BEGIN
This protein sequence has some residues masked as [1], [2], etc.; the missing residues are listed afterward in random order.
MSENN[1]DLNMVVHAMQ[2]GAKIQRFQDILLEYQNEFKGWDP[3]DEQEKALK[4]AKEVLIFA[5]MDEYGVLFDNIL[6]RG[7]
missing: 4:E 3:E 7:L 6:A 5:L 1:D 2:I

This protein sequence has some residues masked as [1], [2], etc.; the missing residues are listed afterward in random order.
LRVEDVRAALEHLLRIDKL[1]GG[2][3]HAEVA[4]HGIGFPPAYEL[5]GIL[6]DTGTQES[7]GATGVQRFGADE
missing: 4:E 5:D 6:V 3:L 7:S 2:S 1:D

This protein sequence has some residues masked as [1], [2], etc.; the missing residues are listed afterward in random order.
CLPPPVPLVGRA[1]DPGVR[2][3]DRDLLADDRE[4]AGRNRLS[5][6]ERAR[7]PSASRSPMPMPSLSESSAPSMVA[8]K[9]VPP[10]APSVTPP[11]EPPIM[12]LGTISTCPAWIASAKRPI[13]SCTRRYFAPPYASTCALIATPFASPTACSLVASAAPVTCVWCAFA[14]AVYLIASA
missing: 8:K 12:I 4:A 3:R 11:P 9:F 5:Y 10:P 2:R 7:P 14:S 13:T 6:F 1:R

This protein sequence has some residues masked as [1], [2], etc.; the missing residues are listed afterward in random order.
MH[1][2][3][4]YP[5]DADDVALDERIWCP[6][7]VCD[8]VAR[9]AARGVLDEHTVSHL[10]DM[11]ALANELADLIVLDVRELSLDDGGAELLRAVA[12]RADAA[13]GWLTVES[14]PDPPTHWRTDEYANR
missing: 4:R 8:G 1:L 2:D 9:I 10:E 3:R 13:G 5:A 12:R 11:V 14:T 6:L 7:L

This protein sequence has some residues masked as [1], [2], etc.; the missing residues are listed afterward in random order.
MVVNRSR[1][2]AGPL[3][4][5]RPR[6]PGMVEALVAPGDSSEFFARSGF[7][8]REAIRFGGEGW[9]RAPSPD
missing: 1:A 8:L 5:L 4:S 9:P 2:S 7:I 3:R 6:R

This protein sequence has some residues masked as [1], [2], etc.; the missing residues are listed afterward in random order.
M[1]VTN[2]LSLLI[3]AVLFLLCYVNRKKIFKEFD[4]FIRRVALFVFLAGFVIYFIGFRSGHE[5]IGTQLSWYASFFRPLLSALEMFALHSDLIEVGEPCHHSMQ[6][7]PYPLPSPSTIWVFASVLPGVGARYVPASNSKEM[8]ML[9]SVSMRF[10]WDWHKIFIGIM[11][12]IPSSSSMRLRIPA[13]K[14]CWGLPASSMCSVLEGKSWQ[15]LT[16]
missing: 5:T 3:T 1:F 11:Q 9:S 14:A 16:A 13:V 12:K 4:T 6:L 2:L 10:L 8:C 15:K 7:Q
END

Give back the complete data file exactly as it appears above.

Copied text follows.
This protein sequence has some residues masked as [1], [2], etc.; the missing residues are listed afterward in random order.
MSENN[1]DLNMVVHAMQ[2]GAKIQRFQDILLEYQNEFKGWDP[3]DEQEKALK[4]AKEVLIFA[5]MDEYGVLFDNIL[6]RG[7]
missing: 4:E 3:E 7:L 6:A 5:L 1:D 2:I

This protein sequence has some residues masked as [1], [2], etc.; the missing residues are listed afterward in random order.
LRVEDVRAALEHLLRIDKL[1]GG[2][3]HAEVA[4]HGIGFPPAYEL[5]GIL[6]DTGTQES[7]GATGVQRFGADE
missing: 4:E 5:D 6:V 3:L 7:S 2:S 1:D

This protein sequence has some residues masked as [1], [2], etc.; the missing residues are listed afterward in random order.
CLPPPVPLVGRA[1]DPGVR[2][3]DRDLLADDRE[4]AGRNRLS[5][6]ERAR[7]PSASRSPMPMPSLSESSAPSMVA[8]K[9]VPP[10]APSVTPP[11]EPPIM[12]LGTISTCPAWIASAKRPI[13]SCTRRYFAPPYASTCALIATPFASPTACSLVASAAPVTCVWCAFA[14]AVYLIASA
missing: 8:K 12:I 4:A 3:R 11:P 9:F 5:Y 10:P 2:R 7:P 14:S 13:T 6:F 1:R

This protein sequence has some residues masked as [1], [2], etc.; the missing residues are listed afterward in random order.
MH[1][2][3][4]YP[5]DADDVALDERIWCP[6][7]VCD[8]VAR[9]AARGVLDEHTVSHL[10]DM[11]ALANELADLIVLDVRELSLDDGGAELLRAVA[12]RADAA[13]GWLTVES[14]PDPPTHWRTDEYANR
missing: 4:R 8:G 1:L 2:D 9:I 10:E 3:R 13:G 5:A 12:R 11:V 14:T 6:L 7:L

This protein sequence has some residues masked as [1], [2], etc.; the missing residues are listed afterward in random order.
MVVNRSR[1][2]AGPL[3][4][5]RPR[6]PGMVEALVAPGDSSEFFARSGF[7][8]REAIRFGGEGW[9]RAPSPD
missing: 1:A 8:L 5:L 4:S 9:P 2:S 7:I 3:R 6:R

This protein sequence has some residues masked as [1], [2], etc.; the missing residues are listed afterward in random order.
M[1]VTN[2]LSLLI[3]AVLFLLCYVNRKKIFKEFD[4]FIRRVALFVFLAGFVIYFIGFRSGHE[5]IGTQLSWYASFFRPLLSALEMFALHSDLIEVGEPCHHSMQ[6][7]PYPLPSPSTIWVFASVLPGVGARYVPASNSKEM[8]ML[9]SVSMRF[10]WDWHKIFIGIM[11][12]IPSSSSMRLRIPA[13]K[14]CWGLPASSMCSVLEGKSWQ[15]LT[16]
missing: 5:T 3:T 1:F 11:Q 9:S 14:A 16:A 13:V 12:K 4:T 6:L 2:L 10:L 8:C 15:K 7:Q